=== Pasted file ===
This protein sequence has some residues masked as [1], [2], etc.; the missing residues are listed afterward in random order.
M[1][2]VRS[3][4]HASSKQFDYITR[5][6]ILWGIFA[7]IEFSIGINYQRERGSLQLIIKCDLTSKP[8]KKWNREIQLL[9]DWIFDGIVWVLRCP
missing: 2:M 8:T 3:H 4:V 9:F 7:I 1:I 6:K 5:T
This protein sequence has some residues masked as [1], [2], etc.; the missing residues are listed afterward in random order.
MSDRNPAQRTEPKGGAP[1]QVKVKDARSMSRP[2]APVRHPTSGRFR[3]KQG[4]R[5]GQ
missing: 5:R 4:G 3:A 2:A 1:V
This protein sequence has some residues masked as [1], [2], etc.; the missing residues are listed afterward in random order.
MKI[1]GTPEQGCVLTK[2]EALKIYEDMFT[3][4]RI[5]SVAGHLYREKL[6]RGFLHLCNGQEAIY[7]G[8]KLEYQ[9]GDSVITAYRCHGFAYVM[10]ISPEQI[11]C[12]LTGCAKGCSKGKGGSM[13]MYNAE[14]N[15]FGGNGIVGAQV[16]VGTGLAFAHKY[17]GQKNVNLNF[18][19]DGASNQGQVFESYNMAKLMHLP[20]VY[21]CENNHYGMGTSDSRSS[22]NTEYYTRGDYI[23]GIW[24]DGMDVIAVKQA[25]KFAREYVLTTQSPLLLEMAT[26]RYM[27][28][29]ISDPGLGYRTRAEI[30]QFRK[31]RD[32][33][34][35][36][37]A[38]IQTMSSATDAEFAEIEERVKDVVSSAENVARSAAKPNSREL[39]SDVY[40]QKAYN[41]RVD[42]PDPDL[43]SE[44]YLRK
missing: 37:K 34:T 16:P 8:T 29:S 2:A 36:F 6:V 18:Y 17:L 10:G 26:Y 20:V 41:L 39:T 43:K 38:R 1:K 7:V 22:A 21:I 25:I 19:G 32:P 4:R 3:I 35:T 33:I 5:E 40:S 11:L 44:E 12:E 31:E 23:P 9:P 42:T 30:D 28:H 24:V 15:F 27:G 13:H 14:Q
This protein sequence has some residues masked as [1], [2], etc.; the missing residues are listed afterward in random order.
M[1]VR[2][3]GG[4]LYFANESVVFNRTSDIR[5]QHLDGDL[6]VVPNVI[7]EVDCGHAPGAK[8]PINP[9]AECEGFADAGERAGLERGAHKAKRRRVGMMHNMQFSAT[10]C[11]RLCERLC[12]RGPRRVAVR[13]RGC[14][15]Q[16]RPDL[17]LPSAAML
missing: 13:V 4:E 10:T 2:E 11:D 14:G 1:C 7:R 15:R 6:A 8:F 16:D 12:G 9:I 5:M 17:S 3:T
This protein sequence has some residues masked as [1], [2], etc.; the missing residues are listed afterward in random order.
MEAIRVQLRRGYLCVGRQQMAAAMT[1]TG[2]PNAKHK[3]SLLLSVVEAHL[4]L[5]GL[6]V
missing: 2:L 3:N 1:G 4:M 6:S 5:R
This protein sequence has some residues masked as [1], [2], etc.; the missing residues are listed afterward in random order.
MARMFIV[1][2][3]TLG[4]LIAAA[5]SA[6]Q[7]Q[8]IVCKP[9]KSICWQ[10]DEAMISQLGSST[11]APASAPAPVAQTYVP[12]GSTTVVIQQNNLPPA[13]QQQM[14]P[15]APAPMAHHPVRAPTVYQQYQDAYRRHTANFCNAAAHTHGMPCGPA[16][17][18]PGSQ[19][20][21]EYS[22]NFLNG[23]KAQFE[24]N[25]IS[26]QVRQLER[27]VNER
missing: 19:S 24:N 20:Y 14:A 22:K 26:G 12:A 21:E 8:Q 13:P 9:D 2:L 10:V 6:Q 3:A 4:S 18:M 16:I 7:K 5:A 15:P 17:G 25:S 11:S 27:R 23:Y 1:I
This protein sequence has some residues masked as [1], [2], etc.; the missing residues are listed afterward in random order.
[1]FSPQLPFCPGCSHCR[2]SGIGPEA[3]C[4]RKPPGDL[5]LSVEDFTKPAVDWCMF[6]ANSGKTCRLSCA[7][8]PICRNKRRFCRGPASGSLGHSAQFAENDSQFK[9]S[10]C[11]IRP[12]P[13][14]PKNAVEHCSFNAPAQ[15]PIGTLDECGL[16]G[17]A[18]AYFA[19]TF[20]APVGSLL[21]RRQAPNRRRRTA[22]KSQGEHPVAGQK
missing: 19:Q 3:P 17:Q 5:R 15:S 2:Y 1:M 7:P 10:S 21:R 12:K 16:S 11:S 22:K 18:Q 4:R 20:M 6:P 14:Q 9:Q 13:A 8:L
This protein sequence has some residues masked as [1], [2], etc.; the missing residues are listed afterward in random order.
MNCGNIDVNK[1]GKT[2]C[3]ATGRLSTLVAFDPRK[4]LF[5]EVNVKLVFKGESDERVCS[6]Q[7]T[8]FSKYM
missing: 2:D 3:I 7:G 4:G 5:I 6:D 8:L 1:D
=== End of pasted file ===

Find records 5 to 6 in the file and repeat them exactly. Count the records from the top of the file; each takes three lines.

This protein sequence has some residues masked as [1], [2], etc.; the missing residues are listed afterward in random order.
MEAIRVQLRRGYLCVGRQQMAAAMT[1]TG[2]PNAKHK[3]SLLLSVVEAHL[4]L[5]GL[6]V
missing: 2:L 3:N 1:G 4:M 6:S 5:R
This protein sequence has some residues masked as [1], [2], etc.; the missing residues are listed afterward in random order.
MARMFIV[1][2][3]TLG[4]LIAAA[5]SA[6]Q[7]Q[8]IVCKP[9]KSICWQ[10]DEAMISQLGSST[11]APASAPAPVAQTYVP[12]GSTTVVIQQNNLPPA[13]QQQM[14]P[15]APAPMAHHPVRAPTVYQQYQDAYRRHTANFCNAAAHTHGMPCGPA[16][17][18]PGSQ[19][20][21]EYS[22]NFLNG[23]KAQFE[24]N[25]IS[26]QVRQLER[27]VNER
missing: 19:S 24:N 20:Y 14:A 22:K 26:G 12:A 21:E 8:Q 13:P 9:D 2:L 10:V 6:Q 3:A 4:S 18:M 16:I 7:K 5:A 15:P 17:G 25:S 11:S 27:R 23:Y 1:I